PackRat's 2020 Daily Driving Diary

Topic 27353 | Page 25

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PJ's Comment
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Ouch, guess I shouldn’t buy a volvo thenshocked.png

Papa Pig's Comment
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Daggum Packrat what a way to come back to your diary. Hope they get it fixed soon. I wonder if Werner unfairly passed on this driver too?

PackRat's Comment
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rofl-3.gifrofl-3.gifrofl-3.gif

Maybe?

One thing I can't figure out is the fender mirror is folded in one direction, while the door mirror is facing the opposite.

I had the curtains closed, laying down and listening to the truck race on the radio when it happened, so I didn't see it, only heard/felt it. I thought the trailer had been backed into, not the cab. I have yet to receive any damage to a trailer. It's always the truck the idiots aim for. All three times, I've been driving a red tractor, too.

Papa Pig's Comment
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I feel lucky to be able to park at dollar general stores. Pain getting into, but generally don’t have to worry about other trucks. Hell, half the time If I DO park at a truck stop it’s just to eat or take a small break and then It seems I keep one hand on my food and one on my air horn I’m so paranoid lol

Marc Lee's Comment
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rofl-3.gifrofl-3.gifrofl-3.gif

Maybe?

One thing I can't figure out is the fender mirror is folded in one direction, while the door mirror is facing the opposite.

I had the curtains closed, laying down and listening to the truck race on the radio when it happened, so I didn't see it, only heard/felt it. I thought the trailer had been backed into, not the cab. I have yet to receive any damage to a trailer. It's always the truck the idiots aim for. All three times, I've been driving a red tractor, too.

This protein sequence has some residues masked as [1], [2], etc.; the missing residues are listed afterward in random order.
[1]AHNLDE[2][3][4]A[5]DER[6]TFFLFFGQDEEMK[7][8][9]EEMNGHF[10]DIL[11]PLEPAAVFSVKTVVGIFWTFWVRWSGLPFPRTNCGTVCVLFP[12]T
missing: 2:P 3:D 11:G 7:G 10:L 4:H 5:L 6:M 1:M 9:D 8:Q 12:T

In sports cars it's called "Arrest Me!" Red.

In PackRats case it should be called "Hit Me!" Red!

Perhaps it's time to get another color tractor?!?

shocked.png

Auggie69's Comment
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Here's the great start to a 34 Hour Reset for me at the TA in Boise. Obviously this guy was good at backing, too. Like the guy I tried to help out last night...

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Third time in 12 months I've been backed into while legally parked at a truck stop by a "professional driver" that could barely speak English. All three were Volvos, too.

Most drivers I run into don't speak English as a native language. I was even buying libations one night after work at a local package store and a driver comes running in at about 1900hrs. He told the guy he had a delivery. The owner was like, "At 7 o'clock at night?" The driver mumbled something and the OWNER said to him, "You don't understand English, do you?"

I don't care where these guys come from but it seems to me that a basic understanding of the English language is a requirement for driving 80K of truck in the country.

PackRat's Comment
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5 October 2020

I started off this morning from the TA in Boise, ID, "The Combat Zone" around 0745, after a 15 minute pre trip inspection. No more bumps or bangs during the night, and no missing parts on the cab or trailer. It's beginning to look like a great day!

I drove about 16 miles NW to Meridian, ID for my first stop at a building supply wholesale dealer, with 5200 lbs of siding for them. This load began in Ennis, TX on 29 SEP. After arriving at 0810, I checked in and got into the one dock around 0915. After an hour and 10 minutes, I was unloaded and on the way to the final stop in Spokane, WA, what I refer to as "The Good Side of the State". I've never seen any Protesters (spelled TERRORISTS) there.

I called the receiver on my break in Pendleton, OR, after surviving Cabbage Hill again. The office told me I could back into the dock and park there overnight.

0541942001601958262.jpg

About the coolest sights today was seeing 8 cabovers (a new, all-time record for one day), including this Seriously-Green FORD CabOver in Idaho. Way Kewl!!! This is only the second Ford COE I've seen in the past year, so these are very rare.